MPs are right to warn about misselling but they need to understand the issues better themselves

13th May 2016 by John Lappin

The public accounts committee has asked the Financial Conduct Authority to do more to understand where misselling is happening and what tools it can use to stop it in its latest report.

But the report itself demonstrates just why that task is so difficult. First the report indulges is a little bit of history. Claims chasers, it sighs, have taken nearly £5bn of the £22bn PPI misselling bill.

True, but it wasn’t misselling, and the previous watchdog the Financial Conduct Authority and its successor couldn’t exactly do much when for most of the time the chasers have benn in operation, it didn’t have responsibility for the sector. The FCA was given responsibility in the last Budget. Even now, in my view, little short of a ban on such firms, would really knock them out of the market.

The committee also warns about packaged bank accounts. There is a problem. Too many people have opted in to expensive banking when they are deriving little benefit. Yet the only way to really intervene would be to require people to constantly resign in to such arrangements. All the disclosure under the sun probably won’t make much of an impact. But bluntly, for all that the way these accounts have been marketed may leave a lot to be desired, it really shouldn’t make the top ten in terms of priorities for any financial watchdog that was doing it job. (This is, I stress, a personal view again, but packaged banking is relatively small beer.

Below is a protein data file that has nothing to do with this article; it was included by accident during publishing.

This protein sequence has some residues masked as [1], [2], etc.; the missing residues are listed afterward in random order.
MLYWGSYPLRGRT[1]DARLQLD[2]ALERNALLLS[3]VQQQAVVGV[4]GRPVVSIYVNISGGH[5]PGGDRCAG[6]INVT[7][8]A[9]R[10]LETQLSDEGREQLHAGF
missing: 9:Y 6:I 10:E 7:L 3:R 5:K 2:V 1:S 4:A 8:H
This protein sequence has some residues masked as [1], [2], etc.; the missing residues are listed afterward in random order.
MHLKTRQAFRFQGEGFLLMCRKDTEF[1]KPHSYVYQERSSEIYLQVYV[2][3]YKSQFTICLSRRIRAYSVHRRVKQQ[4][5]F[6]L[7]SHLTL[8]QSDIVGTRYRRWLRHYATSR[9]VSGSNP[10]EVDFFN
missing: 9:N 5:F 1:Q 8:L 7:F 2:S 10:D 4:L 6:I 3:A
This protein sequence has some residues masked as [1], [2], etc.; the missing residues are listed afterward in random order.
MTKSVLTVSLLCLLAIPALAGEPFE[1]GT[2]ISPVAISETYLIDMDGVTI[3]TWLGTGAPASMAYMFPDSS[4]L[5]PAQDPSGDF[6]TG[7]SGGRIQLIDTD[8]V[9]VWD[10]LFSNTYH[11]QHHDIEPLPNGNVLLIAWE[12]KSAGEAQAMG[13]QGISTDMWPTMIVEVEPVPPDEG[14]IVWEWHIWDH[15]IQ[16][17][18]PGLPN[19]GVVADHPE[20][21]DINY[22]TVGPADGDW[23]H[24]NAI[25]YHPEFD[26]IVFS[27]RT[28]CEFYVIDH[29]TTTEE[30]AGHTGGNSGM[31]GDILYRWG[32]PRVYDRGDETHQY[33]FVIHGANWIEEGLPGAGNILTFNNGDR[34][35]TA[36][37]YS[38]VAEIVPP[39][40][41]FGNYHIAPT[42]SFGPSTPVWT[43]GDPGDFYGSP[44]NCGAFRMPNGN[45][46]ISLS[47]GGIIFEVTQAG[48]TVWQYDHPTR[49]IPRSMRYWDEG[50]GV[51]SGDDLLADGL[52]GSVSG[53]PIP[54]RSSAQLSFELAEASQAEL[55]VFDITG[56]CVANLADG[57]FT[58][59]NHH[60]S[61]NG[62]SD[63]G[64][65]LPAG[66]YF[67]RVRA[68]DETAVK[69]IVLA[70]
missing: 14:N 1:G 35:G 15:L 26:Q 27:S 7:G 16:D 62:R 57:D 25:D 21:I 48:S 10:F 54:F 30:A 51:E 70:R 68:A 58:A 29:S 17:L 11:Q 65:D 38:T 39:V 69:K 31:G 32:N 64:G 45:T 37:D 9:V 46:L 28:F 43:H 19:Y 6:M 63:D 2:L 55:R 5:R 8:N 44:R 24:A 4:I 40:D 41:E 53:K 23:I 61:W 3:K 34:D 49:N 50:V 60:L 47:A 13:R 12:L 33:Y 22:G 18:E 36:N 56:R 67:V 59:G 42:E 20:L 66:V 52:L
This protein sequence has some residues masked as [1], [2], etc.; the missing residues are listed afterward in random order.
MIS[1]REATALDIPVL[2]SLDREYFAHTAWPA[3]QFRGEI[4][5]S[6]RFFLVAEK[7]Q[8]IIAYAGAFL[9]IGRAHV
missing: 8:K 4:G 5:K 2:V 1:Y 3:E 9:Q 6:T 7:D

Then we come to where the committee really hits that nail on the head – finally – the risk of misselling around the pension freedoms. It remains hugely important because scammers have proliferated. They have filled their boots and retirees and near retirees remain at great risk of transferring money to the wrong people and the wrong investments lured by headline rates of return in double figures. Yet even here, one wonders what the FCA can do. It has limited powers where it does not directly regulate things, so, for example, investors can do what they want with their own money even it that’s into a sure fire Bulgaria buy-to-let development.

In addition, the reforms were hugely rushed for political not financial policy reasons, the existing system is under huge strain and the courts aren’t helping with bizarre decisions preventing pension firms stalling transfers of pension money to untrustworthy sources. The FCA was caught on the hop by the speed of the reforms – new rules around the freedoms have just been issued – 12 months in. Another project aimed at making sure people can access more advice and guidance is only a work in progress.

The FCA does need to continually reassess how to stop misselling, but I think it has a fairly good idea what it can and can’t do. The government needs to help. And the Public Accounts Committee needs to understand that the FCA has to prioritise. Instead, we got a history lesson about PPI, a warning about an area of poor practice but one that should not be a priority, and then not enough detail about the real potential problem area, the tricky business where people turn their investments into a retirement income.

It is arguable that the pension freedoms have not been a disaster because most mainstream financial firms have learned some painful lessons from the past and want to do the right thing by customers. In addition, the British public have proved to be more sensible than some might have feared.

But while regulators need to be on their toes, reports like this need to be more detailed and to better understand where the problems lie.